Fortunately, securing your browser is fairly simple, and once this is done, you will be safe from most online attacks. It is important to note, however, that no protection setting is perfect, and hackers are hard at work every day trying to figure out new ways to access and steal your information. In addition to securing your browser settings and computer hardware, you should also be careful to only do business with websites that have earned security certifications and other trust indicators (more about this in Chapter Five: Online Security and Trust Indicators).
Before hitting the Web, make sure that your privacy settings are on complete lock-down:
Internet Explorer: With your browser open, click the Tools button and then the Internet Options Button, followed by the Privacy tab. Set your privacy level to medium high or higher. Under Location, select the option “Never allow websites to request your physical location.” Engage your pop-up blocker.
Google Chrome: To access the privacy settings in Google Chrome, type “chrome://settings/” in your address bar. Under Privacy Settings, make sure that the phishing and malware protection feature is turned on so that you will receive a notification if you accidentally navigate to a questionable site. You should also select the following settings:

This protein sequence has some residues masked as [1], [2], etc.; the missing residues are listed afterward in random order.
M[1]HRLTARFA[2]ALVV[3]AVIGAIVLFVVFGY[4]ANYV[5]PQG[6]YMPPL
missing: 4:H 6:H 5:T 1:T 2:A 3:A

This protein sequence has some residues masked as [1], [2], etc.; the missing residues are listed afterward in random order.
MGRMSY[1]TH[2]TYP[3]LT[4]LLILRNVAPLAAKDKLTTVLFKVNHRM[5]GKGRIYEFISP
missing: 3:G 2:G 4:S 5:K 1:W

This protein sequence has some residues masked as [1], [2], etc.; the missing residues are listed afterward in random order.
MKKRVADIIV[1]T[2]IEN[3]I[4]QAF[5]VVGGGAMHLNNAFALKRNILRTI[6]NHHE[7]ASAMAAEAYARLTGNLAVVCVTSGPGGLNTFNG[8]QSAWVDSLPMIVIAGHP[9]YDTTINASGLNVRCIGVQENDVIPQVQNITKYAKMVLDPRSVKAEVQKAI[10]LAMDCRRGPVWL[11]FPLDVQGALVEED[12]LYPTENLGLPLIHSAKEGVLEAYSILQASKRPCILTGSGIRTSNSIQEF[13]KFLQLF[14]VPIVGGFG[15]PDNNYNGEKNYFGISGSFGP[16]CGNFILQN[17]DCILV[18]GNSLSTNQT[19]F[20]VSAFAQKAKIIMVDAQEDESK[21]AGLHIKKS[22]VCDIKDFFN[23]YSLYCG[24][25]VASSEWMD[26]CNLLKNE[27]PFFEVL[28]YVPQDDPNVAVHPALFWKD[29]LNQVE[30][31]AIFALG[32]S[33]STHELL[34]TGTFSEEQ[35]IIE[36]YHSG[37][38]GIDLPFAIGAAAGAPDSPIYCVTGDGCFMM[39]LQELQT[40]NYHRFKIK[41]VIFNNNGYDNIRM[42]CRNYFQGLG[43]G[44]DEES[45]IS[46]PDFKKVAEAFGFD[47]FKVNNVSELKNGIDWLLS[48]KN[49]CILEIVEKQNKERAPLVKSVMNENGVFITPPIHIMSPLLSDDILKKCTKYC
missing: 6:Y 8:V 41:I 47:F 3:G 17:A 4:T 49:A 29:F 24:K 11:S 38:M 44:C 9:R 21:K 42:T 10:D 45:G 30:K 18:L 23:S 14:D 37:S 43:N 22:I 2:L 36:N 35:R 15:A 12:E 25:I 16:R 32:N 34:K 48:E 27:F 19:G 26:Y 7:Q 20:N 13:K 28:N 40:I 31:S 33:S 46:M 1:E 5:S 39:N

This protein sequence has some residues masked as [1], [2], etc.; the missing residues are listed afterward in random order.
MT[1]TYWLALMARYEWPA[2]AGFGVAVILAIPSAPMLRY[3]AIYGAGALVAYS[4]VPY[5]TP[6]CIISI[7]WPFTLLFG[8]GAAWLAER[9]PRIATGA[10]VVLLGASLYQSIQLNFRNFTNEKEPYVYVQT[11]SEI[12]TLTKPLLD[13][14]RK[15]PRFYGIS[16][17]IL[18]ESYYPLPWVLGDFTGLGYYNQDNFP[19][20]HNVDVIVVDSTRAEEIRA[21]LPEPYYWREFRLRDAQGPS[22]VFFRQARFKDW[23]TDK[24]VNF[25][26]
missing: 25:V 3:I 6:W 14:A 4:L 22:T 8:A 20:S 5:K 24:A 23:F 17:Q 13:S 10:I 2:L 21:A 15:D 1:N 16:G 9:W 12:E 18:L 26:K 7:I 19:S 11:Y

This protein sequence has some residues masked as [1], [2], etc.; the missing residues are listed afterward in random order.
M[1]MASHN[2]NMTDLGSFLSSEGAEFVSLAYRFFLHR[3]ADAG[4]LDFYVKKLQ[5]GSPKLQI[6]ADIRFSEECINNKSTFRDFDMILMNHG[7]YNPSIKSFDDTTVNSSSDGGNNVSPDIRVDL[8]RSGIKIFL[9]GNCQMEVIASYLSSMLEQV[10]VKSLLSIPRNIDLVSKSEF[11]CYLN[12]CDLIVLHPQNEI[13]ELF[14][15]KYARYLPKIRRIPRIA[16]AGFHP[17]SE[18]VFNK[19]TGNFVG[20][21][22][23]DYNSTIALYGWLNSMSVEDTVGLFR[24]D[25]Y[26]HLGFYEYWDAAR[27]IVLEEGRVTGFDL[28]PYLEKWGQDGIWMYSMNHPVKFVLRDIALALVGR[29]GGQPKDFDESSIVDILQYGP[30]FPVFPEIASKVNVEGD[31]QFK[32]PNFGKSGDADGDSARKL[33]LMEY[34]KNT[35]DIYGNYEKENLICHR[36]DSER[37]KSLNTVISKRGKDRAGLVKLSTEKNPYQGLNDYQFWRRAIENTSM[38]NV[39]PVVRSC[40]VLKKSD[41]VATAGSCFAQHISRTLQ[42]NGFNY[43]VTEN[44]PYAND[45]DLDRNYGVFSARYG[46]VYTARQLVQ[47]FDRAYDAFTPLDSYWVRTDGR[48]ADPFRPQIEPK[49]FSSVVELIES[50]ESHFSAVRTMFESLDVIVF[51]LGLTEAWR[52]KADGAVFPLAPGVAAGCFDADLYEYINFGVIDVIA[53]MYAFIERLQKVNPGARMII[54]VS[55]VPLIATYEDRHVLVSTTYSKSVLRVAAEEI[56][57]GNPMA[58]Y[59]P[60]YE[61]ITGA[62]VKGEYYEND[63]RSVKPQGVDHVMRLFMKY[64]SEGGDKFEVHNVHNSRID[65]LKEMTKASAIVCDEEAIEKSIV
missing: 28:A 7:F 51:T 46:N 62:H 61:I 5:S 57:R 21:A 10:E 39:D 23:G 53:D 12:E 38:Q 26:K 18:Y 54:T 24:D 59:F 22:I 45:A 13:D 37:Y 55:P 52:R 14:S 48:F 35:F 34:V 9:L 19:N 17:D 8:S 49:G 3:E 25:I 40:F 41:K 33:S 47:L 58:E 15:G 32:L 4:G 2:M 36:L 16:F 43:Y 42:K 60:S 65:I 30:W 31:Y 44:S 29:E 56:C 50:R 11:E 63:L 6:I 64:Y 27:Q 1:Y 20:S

You may also wish to select the option “Do not allow any site to track my physical location;” however, many sites do use this feature legitimately to provide convenient localization features.
For the best security, you should also disable the autofill option (which automatically enters your username and passwords) and turn off the option “Offer to save passwords I enter on the Web.” If you have difficulty remembering your passwords, which is common since so many websites require passwords and have different requirements for those passwords, many tools are available to help including LastPass.com and software like Roboform and 1Password for Mac.
Mozilla Firefox: Through the Options menu, select the Privacy tab. Select all of the following for optimal security:
Check that the following are turned off:
Using the Security tab and the Content tab, you should also check the following:
You may be wondering what all this talk about “cookies” means in terms of computers and browsers, as well as why you want to delete and block cookies. Cookies are essentially small files that your computer automatically downloads when visiting websites. These tiny files store information about the website such as which pages you visited, any preferences you selected while on the site, and even usernames and passwords that you choose for the site.